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A new nature reserve takes shape

22 May 2013

nature-reserve198x143As part of our on-going commitment to conserving UK wildlife we're creating a new nature reserve. Our Biodiversity Officer, Sarah Bird, brings us up to speed on the plans for a new nature reserve.

 

People associate Chester Zoo with exotic species not realising we also work with local endangered wildlife such as dormice and sand lizards, as well as rare tree species such as the black poplar.

British wildlife needs our help too! As an example, in the last 200 years, England has lost around 12% of its mammal species and a quarter of its native butterflies. Chester Zoo’s UK wildlife programme is working alongside conservation partners in the north west of England and North Wales to protect habitats and species on our doorstep.

We’re achieving great successin areas such as habitat improvement, native species breeding and reintroduction, ecological research, recording and monitoring wildlife, and training the conservation professionals of the future.

Now, as part of its on-going commitment to conserving UK wildlife, Chester Zoo is acting for wildlife in a new way by creating a nature reserve which will provide a haven for native plants and animals, and showcase the characteristic Cheshire landscape. Currently in the first phase of development, by phase 2 it will feature diverse habitats typical of the region: ponds, reedbed, wet meadows, and hedgerows, and exciting and beautiful local wildlife.

It will highlight the local conservation work of the zoo and provide unique opportunities for study of wildlife and conservation issues in the UK, and comparison with overseas issues highlighted by the zoo’s international work. Of particular local importance will be access to wildlife and habitats for training in species identification, recording and monitoring.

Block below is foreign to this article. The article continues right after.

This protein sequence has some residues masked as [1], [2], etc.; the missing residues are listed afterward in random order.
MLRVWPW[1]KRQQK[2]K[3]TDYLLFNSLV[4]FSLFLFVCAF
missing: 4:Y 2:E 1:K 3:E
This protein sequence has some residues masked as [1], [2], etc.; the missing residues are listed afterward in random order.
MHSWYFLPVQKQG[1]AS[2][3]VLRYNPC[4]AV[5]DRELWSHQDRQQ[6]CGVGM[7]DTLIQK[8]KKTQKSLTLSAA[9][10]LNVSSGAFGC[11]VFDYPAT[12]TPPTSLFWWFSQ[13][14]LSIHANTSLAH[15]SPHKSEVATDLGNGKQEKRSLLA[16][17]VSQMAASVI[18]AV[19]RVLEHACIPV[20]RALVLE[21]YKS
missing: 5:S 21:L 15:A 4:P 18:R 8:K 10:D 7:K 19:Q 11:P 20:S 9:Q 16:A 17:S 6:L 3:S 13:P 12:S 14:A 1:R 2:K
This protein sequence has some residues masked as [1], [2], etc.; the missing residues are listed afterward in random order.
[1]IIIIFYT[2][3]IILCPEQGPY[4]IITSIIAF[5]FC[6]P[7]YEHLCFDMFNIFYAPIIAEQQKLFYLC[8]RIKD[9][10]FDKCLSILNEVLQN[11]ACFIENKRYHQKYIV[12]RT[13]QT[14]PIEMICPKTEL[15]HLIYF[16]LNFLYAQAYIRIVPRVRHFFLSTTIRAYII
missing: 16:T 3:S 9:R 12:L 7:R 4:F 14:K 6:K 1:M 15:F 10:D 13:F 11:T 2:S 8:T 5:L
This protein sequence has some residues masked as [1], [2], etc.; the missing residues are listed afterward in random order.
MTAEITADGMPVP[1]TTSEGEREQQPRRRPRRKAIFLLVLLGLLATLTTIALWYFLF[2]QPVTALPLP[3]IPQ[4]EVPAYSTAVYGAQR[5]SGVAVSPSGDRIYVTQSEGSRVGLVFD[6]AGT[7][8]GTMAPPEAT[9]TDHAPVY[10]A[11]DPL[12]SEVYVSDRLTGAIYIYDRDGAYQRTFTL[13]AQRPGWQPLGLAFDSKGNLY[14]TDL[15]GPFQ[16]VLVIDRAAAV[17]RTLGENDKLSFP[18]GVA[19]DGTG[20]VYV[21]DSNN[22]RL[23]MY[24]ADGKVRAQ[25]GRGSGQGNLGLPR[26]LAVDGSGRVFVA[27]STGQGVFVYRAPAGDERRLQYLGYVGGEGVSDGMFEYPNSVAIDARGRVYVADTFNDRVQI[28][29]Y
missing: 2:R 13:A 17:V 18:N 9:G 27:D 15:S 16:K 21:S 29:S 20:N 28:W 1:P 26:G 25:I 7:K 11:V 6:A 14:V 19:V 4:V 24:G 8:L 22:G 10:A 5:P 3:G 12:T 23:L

Tree planting

The reserve, particularly when Phase 2 happens, will contribute to the preservation of UK Biodiversity Action Plan (BAP) species and habitats – which have been identified as the current priorities for British conservation. It will be open all year round and themed signage will help visitors understand what they may be able to see in each season.

We hope that the grass amphitheatre, dipping pond, woodland and other features can provide an outdoor learning space for groups and schools to connect with the natural environment.

We have already carried out initial species surveys to find out what wildlife exists in the area and we know that it is already home to orange tip butterflies, wildflowers such as ragged robin and marsh marigolds, wetland birds and buzzards, a huge array of invertebrates and lots of small mammals including water shrews and harvest mice.

We are initiating a series of standard survey activities that will be repeated regularly so that we can see how wildlife is changing on the reserve. Volunteers will be able to help out with this, working alongside staff from Record, the regional biological recording centre.

Planting and path creation has already started in readiness for the site to open to the public in 2014. Zoo staff were joined by volunteers from Bank of America-owned MBNA to plant the first 150 native trees in early April.

We’ll bring you more news, and photographs, as the site takes shape and develops over the coming year.

I am Sarah Bird, Biodiversity Officer at Chester Zoo and I Act for Wildlife.

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